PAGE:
"We can't play defense, and I'm not sure we have the right personnel," King said.
The Sixers played their best ball of the season way back in early November, when they reeled off six straight wins. But they haven't won more than four in a row since, and their swoon was huge in March, when they lost 10 of 12 in one stretch and finished the month 5-10 -- their worst March in a decade.
A home loss to Boston on Friday dropped Philadelphia seven games below .500, the Sixers' lowest point since ending the 2003-04 season 16 games below .500 in their first year of the post-Larry Brown era. They rebounded to finish four games above .500 last season before losing to Detroit in five games in the first round, and the thinking was that the Sixers would surely show some further improvement in their first season under Mo Cheeks.
Instead, they've been worse than mediocre -- at least until their last three games at Chicago, at home against Washington and now on the road vs. New Jersey.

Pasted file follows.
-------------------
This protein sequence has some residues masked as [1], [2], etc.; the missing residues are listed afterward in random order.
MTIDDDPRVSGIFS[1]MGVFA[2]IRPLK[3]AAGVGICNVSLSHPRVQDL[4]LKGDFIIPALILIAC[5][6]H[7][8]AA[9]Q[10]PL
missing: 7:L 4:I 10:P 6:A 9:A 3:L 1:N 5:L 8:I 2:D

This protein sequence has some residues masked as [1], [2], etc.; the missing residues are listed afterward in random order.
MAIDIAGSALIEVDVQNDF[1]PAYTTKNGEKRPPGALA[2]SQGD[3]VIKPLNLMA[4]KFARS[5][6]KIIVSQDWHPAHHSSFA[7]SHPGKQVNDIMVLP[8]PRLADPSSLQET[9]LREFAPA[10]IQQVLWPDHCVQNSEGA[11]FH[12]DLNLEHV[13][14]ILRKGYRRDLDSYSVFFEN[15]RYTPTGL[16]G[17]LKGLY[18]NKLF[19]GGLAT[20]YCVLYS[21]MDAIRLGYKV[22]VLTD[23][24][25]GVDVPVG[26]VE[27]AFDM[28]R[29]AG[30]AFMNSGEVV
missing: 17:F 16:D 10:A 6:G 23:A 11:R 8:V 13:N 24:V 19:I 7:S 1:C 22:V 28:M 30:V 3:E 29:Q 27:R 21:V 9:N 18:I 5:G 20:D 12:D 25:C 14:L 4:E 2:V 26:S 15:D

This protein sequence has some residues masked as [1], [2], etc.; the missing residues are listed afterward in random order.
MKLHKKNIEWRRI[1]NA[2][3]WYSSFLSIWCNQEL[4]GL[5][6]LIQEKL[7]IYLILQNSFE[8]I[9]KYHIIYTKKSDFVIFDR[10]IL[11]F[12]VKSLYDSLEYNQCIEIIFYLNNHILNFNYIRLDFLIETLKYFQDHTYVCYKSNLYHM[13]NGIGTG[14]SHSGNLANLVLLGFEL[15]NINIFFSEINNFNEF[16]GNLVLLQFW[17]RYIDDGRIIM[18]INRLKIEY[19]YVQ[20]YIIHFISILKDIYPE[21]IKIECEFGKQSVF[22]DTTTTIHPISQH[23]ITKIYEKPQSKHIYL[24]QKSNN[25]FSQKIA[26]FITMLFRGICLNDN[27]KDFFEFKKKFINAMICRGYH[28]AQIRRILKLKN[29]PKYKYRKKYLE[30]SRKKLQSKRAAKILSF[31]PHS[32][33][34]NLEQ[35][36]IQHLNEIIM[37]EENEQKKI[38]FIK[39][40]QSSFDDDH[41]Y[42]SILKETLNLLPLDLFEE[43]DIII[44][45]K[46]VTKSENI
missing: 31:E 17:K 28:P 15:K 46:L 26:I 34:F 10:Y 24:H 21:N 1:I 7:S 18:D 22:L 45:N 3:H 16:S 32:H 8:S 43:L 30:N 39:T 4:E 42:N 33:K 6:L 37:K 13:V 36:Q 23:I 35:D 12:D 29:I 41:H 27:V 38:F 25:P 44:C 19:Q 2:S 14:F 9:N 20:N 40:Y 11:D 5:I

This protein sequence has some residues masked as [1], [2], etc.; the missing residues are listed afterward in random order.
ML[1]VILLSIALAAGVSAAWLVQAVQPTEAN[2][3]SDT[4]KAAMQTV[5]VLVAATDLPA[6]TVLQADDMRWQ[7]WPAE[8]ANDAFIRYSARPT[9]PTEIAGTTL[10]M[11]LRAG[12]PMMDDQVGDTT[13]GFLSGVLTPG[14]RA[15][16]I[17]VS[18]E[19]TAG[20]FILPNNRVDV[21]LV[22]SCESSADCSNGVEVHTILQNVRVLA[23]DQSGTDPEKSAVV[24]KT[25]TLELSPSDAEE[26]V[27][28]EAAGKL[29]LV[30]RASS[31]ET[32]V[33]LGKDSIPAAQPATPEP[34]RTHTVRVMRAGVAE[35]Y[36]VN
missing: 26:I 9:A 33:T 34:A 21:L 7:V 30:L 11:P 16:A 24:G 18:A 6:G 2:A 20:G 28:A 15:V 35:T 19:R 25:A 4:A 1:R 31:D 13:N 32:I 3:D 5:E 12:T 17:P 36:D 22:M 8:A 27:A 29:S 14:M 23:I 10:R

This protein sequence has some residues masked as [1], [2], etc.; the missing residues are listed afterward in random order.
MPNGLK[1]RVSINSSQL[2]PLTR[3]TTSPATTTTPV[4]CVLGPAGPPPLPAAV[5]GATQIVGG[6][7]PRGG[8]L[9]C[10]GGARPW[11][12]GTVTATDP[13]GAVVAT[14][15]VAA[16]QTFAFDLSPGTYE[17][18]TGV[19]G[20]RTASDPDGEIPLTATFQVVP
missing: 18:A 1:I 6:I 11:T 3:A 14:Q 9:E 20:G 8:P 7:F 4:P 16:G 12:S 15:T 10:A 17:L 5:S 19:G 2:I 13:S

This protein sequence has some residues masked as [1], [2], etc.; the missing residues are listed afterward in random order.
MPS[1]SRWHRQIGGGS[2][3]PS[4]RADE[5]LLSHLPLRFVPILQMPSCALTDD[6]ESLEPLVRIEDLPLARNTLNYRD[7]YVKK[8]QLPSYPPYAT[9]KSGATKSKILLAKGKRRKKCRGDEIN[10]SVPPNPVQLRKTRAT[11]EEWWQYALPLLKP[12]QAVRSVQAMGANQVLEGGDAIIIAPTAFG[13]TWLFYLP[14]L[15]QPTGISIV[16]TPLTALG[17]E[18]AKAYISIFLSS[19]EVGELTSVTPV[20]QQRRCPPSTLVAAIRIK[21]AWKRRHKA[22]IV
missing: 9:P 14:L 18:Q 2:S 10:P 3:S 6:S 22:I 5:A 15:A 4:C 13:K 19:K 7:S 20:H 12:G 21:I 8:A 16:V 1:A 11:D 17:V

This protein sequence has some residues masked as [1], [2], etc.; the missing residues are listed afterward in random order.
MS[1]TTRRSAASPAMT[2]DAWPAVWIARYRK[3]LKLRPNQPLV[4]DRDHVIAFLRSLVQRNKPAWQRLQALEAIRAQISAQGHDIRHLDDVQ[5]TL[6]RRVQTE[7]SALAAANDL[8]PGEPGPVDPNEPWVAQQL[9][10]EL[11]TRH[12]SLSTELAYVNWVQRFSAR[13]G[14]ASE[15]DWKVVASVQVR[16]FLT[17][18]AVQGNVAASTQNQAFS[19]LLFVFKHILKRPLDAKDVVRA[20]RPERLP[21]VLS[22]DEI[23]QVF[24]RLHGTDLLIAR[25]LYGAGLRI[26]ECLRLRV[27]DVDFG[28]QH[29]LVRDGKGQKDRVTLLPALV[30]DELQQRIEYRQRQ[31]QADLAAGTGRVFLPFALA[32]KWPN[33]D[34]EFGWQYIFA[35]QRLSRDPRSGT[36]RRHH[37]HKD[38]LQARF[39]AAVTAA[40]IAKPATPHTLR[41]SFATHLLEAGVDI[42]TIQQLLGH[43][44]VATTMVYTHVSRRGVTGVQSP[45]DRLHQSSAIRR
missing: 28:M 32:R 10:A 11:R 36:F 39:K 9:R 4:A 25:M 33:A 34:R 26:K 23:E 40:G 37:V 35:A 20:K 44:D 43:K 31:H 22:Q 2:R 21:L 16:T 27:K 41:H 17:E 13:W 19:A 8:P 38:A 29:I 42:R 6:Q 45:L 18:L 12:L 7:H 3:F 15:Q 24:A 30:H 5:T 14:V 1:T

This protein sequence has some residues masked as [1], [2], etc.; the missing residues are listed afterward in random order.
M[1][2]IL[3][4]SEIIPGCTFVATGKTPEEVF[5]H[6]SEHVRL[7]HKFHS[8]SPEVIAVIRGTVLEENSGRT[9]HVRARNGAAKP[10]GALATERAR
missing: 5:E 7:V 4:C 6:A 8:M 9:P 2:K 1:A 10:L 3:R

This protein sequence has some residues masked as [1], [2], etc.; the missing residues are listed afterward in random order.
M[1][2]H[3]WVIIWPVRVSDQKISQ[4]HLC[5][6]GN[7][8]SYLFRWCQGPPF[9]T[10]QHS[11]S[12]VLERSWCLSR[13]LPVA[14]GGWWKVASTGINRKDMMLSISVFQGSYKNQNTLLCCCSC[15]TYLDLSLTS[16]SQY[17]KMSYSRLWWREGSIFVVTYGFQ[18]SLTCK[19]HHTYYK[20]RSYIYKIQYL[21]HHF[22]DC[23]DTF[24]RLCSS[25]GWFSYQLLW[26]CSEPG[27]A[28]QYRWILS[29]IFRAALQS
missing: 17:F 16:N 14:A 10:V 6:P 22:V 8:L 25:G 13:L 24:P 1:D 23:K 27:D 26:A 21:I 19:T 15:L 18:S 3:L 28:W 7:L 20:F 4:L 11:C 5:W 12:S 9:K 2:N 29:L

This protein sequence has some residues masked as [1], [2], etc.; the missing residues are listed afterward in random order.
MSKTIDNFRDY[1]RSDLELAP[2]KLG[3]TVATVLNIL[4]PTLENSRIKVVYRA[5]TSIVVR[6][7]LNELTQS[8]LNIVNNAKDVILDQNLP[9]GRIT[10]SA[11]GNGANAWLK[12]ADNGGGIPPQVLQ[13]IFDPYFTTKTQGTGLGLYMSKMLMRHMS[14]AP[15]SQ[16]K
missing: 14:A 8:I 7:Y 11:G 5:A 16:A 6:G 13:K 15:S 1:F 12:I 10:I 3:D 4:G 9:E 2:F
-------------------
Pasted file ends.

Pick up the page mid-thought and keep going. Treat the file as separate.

But if the Sixers can't get some help elsewhere while finishing strong enough in their final four games against the Heat, Magic, Nets and Bobcats, changes -- it's safe to expect they'll be major, not minor -- will be forthcoming.
"This year is not about Allen or Chris or Kyle or Sam, it's about how collectively as a unit they haven't jelled like they should have," King said. "There's no reason to point blame on any player or coach. If you're going to look at anybody, it's me."
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And it worked like a charm. Chicago closed the period on a 10-3 run to tie the game, behind two buckets by Basden and two by Schenscher -- including an improbable sweeping hook in the paint by the big Aussie. From that point, the Bulls took over in the third quarter when the starters regained their shooting touch, then hung on for a 96-90 win.
And so it goes with Skiles, who seems able to coax maximum effort out of nearly everybody (well, except Tim Thomas). In this case, it was three players on 10-day contracts and two others barely making above the minimum. The combined salary for all five players is less than what Atlanta pays backup point guard Tyronn Lue ... yet they helped Chicago grab a key win that might end up putting it in the playoffs.
-- John Hollinger
• Rockets general manager Carroll Dawson was showing around new assistant GM Daryl Morey before the Timberwolves game. Morey, hired April 3, previously worked as the Boston Celtics' senior vice president of operations and will succeed Dawson after next season.-- The Associated Press
The Bulls kept pace with the contenders for a playoff berth, holding on to the No. 8 seed with a 96-90 win over Atlanta.